Directed by Menhaj Huda, “Heist 88” tells the unbelievable story inspired by one of the largest bank heists ever to occur in the United States. Vance stars as Jeremy Horne, a criminal mastermind who is on his way to prison but decides to pull one last job. Set in 1988 Chicago, the film follows Horne as he recruits four young bank employees (Bentley Green, Precious Way, Xavier Clyde and Nican Robinson) to steal close to $80 million in a “daring and brazen assault on the U.S. banking system,” during a time before the “widespread computerization and the vast cybersecurity of today.” Keesha Sharp and Keith David also star.
Following “One Thousand Years of Slavery” and “Heist 88,” the company’s upcoming slate includes a limited series on the 1921 Tulsa race massacre; “Love Radio,” a romance based on the acclaimed YA novel by Ebony Ladelle; and a reimagining of “The Preacher’s Wife,” after Vance starred in the 1996 version; as well as forays into unscripted content and podcasting. Ramirez’s credits Bassett and Vance’s industry reputation with helping the production company make moves swiftly.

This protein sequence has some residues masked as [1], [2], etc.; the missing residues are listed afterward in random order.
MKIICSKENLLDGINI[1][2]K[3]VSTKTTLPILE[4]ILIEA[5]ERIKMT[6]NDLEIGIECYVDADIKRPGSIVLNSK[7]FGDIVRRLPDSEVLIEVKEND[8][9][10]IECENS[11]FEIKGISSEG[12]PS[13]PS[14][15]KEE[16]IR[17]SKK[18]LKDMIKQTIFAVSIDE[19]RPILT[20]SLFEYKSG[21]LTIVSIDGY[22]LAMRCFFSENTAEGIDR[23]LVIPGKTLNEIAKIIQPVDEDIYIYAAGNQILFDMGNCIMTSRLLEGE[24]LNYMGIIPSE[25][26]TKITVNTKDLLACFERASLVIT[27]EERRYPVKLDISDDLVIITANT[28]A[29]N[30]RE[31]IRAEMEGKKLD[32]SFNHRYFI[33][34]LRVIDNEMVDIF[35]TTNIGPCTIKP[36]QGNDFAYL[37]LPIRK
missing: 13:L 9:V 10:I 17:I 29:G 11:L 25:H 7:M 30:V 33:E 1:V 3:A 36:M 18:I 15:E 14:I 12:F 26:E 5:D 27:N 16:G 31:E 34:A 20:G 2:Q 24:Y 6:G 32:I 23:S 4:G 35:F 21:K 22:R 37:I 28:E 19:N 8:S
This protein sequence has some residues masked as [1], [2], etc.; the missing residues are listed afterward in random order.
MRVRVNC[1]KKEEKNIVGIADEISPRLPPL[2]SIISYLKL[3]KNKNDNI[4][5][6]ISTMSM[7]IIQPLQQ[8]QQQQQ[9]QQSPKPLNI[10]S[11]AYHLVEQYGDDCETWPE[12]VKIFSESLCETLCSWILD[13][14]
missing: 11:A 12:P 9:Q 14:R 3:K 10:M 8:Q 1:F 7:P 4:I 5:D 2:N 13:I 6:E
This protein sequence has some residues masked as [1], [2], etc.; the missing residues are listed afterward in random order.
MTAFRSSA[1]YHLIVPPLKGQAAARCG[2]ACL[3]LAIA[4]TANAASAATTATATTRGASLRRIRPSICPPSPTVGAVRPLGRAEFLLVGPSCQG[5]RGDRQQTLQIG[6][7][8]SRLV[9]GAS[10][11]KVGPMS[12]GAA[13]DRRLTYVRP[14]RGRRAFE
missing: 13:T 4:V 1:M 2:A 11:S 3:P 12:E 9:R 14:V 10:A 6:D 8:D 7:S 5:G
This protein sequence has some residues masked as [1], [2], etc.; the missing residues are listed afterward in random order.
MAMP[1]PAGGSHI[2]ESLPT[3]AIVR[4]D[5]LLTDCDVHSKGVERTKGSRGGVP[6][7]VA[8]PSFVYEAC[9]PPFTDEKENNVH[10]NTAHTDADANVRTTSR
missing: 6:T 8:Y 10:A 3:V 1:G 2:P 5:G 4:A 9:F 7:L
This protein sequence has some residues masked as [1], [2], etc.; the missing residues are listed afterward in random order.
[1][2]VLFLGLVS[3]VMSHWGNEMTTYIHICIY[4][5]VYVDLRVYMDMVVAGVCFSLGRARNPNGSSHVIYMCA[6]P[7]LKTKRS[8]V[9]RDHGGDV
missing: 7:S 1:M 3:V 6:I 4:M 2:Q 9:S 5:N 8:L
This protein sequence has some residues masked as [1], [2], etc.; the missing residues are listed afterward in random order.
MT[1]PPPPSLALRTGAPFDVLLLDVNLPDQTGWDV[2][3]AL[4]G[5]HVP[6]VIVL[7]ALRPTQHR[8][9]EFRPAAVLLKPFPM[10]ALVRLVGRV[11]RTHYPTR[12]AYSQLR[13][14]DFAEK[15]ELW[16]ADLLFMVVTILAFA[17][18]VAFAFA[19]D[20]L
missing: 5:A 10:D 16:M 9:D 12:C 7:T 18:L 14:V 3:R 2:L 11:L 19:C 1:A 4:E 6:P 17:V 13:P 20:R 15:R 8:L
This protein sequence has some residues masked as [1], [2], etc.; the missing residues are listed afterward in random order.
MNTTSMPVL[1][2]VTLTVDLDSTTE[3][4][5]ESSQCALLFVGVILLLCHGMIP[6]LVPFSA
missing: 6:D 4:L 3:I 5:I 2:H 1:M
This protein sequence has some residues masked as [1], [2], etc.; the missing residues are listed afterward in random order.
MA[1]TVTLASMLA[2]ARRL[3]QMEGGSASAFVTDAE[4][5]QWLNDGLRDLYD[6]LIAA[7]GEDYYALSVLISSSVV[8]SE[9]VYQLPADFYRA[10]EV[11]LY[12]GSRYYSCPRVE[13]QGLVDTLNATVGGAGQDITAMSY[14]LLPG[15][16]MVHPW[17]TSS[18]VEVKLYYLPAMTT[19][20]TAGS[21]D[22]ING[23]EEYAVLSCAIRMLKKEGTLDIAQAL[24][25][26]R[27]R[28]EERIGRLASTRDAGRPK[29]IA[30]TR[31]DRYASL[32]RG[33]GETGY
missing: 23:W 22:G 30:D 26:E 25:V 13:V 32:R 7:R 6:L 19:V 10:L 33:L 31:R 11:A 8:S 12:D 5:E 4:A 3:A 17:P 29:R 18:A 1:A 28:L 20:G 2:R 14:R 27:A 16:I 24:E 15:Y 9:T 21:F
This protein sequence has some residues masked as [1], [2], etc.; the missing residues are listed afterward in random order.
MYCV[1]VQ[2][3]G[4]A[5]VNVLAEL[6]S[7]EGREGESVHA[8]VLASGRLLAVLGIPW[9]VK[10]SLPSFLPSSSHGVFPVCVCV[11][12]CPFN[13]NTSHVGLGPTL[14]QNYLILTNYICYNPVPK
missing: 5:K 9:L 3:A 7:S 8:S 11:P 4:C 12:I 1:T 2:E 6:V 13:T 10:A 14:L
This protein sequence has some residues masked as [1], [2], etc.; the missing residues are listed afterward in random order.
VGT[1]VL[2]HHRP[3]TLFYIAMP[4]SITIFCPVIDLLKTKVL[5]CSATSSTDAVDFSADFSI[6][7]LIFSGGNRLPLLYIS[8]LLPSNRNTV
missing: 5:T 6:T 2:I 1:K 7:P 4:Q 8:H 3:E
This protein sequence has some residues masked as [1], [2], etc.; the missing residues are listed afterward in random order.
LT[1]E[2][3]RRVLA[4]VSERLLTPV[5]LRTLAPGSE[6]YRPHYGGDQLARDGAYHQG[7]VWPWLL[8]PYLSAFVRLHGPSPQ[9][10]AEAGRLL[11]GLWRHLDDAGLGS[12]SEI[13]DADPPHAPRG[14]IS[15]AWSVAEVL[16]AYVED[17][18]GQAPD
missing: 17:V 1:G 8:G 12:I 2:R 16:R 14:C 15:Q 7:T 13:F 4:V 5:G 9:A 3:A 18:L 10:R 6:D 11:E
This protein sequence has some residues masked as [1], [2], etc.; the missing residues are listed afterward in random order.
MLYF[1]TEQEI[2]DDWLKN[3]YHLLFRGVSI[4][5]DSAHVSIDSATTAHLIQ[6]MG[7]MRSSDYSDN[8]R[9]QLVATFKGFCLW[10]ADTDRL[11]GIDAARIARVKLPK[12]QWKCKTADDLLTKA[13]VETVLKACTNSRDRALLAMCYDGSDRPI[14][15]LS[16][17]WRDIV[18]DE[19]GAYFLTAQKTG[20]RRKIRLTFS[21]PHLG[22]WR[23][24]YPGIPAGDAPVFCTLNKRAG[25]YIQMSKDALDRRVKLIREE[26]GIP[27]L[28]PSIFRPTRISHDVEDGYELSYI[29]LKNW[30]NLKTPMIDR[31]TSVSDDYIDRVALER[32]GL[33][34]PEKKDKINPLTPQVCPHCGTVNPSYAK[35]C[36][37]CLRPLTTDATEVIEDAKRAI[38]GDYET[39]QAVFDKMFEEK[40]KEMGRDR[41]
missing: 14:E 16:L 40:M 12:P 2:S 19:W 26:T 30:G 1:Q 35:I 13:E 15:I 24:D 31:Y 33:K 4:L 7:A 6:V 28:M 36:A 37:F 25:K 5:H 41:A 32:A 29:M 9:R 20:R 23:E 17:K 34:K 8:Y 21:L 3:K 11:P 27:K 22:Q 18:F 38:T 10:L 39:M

“Oftentimes, when you’re in a production company, you’re in an outgoing call business,” Ramirez says. “But Angela and Courtney have such a stellar reputation and are truly professionals who have shown so much grace in Hollywood, that we have a lot of incoming business. People want to work with them; they want a piece of their wisdom and legacy.”
How does “Heist 88” set up the future for Bassett Vance Productions?
At Bassett Vance, we want to lead with entertainment. So, the fact that it’s a heist movie and a thriller and steeped in that genre is compelling. We want to do all genres of projects, but we look for projects that have really strong themes and have gravitas in the point of view of the filmmaker or the writer or that particular piece of IP.